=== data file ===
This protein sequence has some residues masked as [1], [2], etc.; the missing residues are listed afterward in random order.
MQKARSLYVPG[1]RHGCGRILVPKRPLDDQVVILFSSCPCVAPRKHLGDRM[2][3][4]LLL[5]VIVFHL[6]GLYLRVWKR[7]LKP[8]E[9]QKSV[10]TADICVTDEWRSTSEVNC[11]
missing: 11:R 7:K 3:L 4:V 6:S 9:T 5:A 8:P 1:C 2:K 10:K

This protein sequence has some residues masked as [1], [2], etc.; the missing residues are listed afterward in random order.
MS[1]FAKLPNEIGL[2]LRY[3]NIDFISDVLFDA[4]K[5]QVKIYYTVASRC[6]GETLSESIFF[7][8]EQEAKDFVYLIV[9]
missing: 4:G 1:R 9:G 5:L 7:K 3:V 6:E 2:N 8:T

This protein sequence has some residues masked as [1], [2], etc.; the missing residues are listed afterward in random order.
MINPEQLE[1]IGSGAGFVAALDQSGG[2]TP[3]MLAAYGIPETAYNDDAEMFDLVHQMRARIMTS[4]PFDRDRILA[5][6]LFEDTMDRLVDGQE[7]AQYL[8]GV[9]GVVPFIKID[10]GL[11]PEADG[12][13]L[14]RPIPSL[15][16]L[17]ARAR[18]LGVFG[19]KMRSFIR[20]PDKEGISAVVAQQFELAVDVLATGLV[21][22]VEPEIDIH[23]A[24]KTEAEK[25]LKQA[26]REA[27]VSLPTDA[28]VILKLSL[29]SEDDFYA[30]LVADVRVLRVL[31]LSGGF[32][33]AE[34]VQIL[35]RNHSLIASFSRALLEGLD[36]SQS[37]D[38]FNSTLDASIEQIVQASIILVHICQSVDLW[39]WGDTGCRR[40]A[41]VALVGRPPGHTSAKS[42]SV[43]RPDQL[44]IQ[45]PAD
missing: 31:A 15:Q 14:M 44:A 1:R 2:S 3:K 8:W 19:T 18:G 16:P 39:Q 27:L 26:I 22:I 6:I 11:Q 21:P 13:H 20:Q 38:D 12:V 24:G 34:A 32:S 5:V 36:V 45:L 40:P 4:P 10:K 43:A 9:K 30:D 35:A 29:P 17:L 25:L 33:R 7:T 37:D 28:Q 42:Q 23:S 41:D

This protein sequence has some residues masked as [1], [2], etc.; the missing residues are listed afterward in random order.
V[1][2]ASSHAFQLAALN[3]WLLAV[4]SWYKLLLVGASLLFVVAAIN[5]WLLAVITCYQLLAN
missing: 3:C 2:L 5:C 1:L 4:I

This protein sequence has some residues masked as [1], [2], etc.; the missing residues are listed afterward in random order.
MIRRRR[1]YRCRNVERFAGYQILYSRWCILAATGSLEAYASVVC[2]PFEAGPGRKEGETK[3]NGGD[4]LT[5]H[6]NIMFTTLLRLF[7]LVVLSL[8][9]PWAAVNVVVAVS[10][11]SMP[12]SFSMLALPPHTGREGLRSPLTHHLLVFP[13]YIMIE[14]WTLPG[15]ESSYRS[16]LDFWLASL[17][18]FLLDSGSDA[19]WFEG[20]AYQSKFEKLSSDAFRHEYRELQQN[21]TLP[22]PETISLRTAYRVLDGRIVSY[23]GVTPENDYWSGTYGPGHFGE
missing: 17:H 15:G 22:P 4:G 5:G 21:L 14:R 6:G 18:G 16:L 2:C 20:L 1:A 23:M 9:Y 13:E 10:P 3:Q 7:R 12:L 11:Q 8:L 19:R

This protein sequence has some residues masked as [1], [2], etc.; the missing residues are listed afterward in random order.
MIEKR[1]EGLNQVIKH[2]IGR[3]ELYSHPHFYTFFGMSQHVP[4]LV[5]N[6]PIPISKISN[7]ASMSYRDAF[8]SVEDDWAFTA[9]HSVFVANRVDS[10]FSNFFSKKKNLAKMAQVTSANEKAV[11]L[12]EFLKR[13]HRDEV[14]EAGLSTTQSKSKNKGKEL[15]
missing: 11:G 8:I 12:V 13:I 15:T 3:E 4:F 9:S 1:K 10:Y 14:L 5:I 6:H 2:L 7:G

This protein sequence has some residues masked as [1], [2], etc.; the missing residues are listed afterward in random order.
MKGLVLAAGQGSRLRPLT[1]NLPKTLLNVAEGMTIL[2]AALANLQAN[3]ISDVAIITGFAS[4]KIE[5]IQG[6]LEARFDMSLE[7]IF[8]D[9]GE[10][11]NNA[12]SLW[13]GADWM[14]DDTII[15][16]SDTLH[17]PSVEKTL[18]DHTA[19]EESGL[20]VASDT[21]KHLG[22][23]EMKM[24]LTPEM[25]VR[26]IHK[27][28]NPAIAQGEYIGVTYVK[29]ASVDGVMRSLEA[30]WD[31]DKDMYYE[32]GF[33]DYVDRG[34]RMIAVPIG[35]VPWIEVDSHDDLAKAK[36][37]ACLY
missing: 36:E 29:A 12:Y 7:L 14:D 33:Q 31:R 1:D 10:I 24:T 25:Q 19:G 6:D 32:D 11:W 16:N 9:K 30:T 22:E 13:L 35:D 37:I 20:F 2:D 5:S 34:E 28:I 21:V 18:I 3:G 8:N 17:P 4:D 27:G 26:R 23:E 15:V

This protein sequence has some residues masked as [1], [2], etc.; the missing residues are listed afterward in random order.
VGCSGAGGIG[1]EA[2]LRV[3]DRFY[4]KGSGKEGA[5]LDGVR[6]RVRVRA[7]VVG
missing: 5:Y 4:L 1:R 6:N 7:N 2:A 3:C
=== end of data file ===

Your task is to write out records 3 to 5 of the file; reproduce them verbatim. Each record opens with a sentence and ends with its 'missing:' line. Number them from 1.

This protein sequence has some residues masked as [1], [2], etc.; the missing residues are listed afterward in random order.
MINPEQLE[1]IGSGAGFVAALDQSGG[2]TP[3]MLAAYGIPETAYNDDAEMFDLVHQMRARIMTS[4]PFDRDRILA[5][6]LFEDTMDRLVDGQE[7]AQYL[8]GV[9]GVVPFIKID[10]GL[11]PEADG[12][13]L[14]RPIPSL[15][16]L[17]ARAR[18]LGVFG[19]KMRSFIR[20]PDKEGISAVVAQQFELAVDVLATGLV[21][22]VEPEIDIH[23]A[24]KTEAEK[25]LKQA[26]REA[27]VSLPTDA[28]VILKLSL[29]SEDDFYA[30]LVADVRVLRVL[31]LSGGF[32][33]AE[34]VQIL[35]RNHSLIASFSRALLEGLD[36]SQS[37]D[38]FNSTLDASIEQIVQASIILVHICQSVDLW[39]WGDTGCRR[40]A[41]VALVGRPPGHTSAKS[42]SV[43]RPDQL[44]IQ[45]PAD
missing: 31:A 15:Q 14:M 44:A 1:R 2:S 3:K 8:W 19:T 18:G 16:P 39:Q 27:L 26:I 22:I 6:I 11:Q 21:P 13:H 20:Q 38:D 12:V 24:G 34:A 32:S 5:V 36:V 45:L 40:P 4:P 10:K 43:A 9:K 30:D 35:A 29:P 17:L 25:L 33:R 7:T 37:D 28:Q 42:Q 23:S 41:D

This protein sequence has some residues masked as [1], [2], etc.; the missing residues are listed afterward in random order.
V[1][2]ASSHAFQLAALN[3]WLLAV[4]SWYKLLLVGASLLFVVAAIN[5]WLLAVITCYQLLAN
missing: 3:C 2:L 5:C 1:L 4:I

This protein sequence has some residues masked as [1], [2], etc.; the missing residues are listed afterward in random order.
MIRRRR[1]YRCRNVERFAGYQILYSRWCILAATGSLEAYASVVC[2]PFEAGPGRKEGETK[3]NGGD[4]LT[5]H[6]NIMFTTLLRLF[7]LVVLSL[8][9]PWAAVNVVVAVS[10][11]SMP[12]SFSMLALPPHTGREGLRSPLTHHLLVFP[13]YIMIE[14]WTLPG[15]ESSYRS[16]LDFWLASL[17][18]FLLDSGSDA[19]WFEG[20]AYQSKFEKLSSDAFRHEYRELQQN[21]TLP[22]PETISLRTAYRVLDGRIVSY[23]GVTPENDYWSGTYGPGHFGE
missing: 17:H 15:G 22:P 4:G 5:G 21:L 14:R 6:G 18:G 16:L 2:C 20:L 1:A 23:M 9:Y 13:E 10:P 3:Q 7:R 12:L 11:Q 8:L 19:R